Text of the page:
April 07, 2010

life in general&financial markets: extremism on both sides -- maoists & government

The tragedy that struck the families of the 74 Centre Reserve Police Force (CRPF) men who were killed in a attack by Maoists is distressing. These CRPF men, coming from non-affluent backgrounds and in their jobs primarily for a little bit of financial security, are the victims of not just the Maoist extremists who deserve no empathy for their indiscriminate violent methods but also of the machinations, apathy and inefficiencies of the powers-that-be in the central government of India as well as several state governments in the country.

P. Chidambaram, the Home Minister, was earlier the Finance Minister. There have been several cases of companies, bureaucrats and politicians colluding to brutally oust the remote people of India living in tribal and forest areas where the companies want to set up their mining and other industrial projects on the back of huge governement subsidies (that you and me as India's taxpayers ultimately bear).

There was a genuine resistance from the people and this got support from some concerned citizen groups all over the country. Hiding behind this genuine resistance, the Maoists took to violence against government forces and agents in those areas. The companies started complaining to the Finance Minister (Chidambaram then) and the Prime Minister of India, Manmohan Singh. They (along with Montek Singh Ahluwalia, Kamal Nath and other members of the coterie that turns a blind eye to the extreme violations taking place of human rights and environmental laws in those remote regions of India) must have decided on a strategy.

The first step was to transfer Chidambaram from the Finance Ministry to the Home Ministry as the latter is in charge of internal security matters of the country. Chidambaram would get the companies to provide him with details of which areas they want to set up their projects in (whether or not they are in genuine compliance of ecology laws and human rights clauses of Indian laws) and then use the paramilitary force (such as CRPF) to suppress the genuine resistance of the affected people using the Maoist violence as a convenient excuse.

So it has been a war by the Indian government, supposedly against Maoists, in the last few months. Maoists receive their arms from international arms suppliers (mostly private extremist organisations but sometimes quasi-government arms manufacturing companies). That the Maoist violence should be put a halt to is a given but at least it can be done without endangering the lives of poor paramilitary force troops on whom the government and Chidambaram does not wish to spend adequately on their salaries and training. Read the full text of the news story (that I am giving below) about how stupid it was for CRPF men to be blindly asked to enter a forest at dawn and how they were sitting ducks.

Simultaneously, the government of India should do away with its nefarious intentions behind the reckless and blind approvals it is granting to companies in the remote areas of India for mining and other projects.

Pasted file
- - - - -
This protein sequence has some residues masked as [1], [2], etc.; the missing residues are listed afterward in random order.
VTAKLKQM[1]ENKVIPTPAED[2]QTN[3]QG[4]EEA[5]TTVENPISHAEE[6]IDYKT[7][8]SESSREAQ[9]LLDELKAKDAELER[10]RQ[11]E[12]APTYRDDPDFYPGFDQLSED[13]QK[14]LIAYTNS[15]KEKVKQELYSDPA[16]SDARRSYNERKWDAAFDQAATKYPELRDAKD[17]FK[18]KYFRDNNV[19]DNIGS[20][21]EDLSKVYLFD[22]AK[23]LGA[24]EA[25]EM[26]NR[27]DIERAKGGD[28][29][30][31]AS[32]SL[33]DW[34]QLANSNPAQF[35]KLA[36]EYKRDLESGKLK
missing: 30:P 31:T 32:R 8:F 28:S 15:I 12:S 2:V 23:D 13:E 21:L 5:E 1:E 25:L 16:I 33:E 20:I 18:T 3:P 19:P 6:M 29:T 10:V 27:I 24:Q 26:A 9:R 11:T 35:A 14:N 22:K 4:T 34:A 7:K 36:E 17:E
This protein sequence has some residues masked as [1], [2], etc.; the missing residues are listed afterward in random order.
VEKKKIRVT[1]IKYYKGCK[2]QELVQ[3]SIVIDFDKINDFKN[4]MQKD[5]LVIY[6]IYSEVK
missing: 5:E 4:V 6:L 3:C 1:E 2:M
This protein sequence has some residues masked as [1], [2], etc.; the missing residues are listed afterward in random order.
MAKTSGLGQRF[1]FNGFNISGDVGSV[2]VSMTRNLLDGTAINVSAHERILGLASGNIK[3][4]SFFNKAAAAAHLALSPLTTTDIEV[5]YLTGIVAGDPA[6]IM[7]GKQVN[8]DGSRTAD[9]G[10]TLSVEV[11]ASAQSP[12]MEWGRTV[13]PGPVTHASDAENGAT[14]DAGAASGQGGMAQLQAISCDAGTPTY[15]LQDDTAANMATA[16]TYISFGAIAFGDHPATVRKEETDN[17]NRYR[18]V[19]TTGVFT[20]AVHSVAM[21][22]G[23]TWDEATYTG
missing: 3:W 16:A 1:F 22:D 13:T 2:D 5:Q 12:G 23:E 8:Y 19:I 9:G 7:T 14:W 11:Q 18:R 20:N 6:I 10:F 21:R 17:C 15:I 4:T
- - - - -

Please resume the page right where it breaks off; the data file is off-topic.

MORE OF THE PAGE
The newsreport:


Operation Green Hunt is flawed: Experts
New Delhi: The gruesome killing of 75 security personnel by Maoists in the jungles of Dantewada in Chhattisgarh brought the faultlines of Operation Green Hunt, the massive mobilisation of forces against Naxals, into the open.

Leading security experts like former Punjab Director General of Police KPS Gill and Ajai Sahni of Institute of Conflict Studies questioned the merit of sending policemen to battle the Maoists without any intelligence or preparation.

“What is the objective of these operations? How can they send a company of 120 men into the jungle - roaming, hunting for Naxals without any back-up or support? What were they expected to do? These men were sitting ducks. They are not IIT graduates or men of high intelligence,” said Singh.

Singh was adviser to Chhattisgarh Government in 2003-04 for tackling Naxals.

According to Singh, there was no point in walking into the Naxal territory and attacking them without precisely assessing their strike capacity.

“You will launch an attack after which they disperse into the jungles and regroup to mount a counter. They did it in Dantedwada, in Lalgarh before that and a number of other places. We must have the intelligence otherwise we will simply lose our uniformed men to such attacks,” Singh said.

Sahni pointed that the political class suffers from the problem of continuously doing things without any planning or strategy.

“When they do not have a strategy they call it an Operation. Do you know the total central forces deployed for the entire anti-Naxal operation is 57 battalions - each battalion will have 400 men,” he said, adding, “That means altogether about 22-23,000 central forces are battling a vast army of Maoists spread across six states against whom they will never be to dominate.

This is what we say outright adventurous.” Sahni said the jawans were being thrown to their death because of lack of any planning by the Government.

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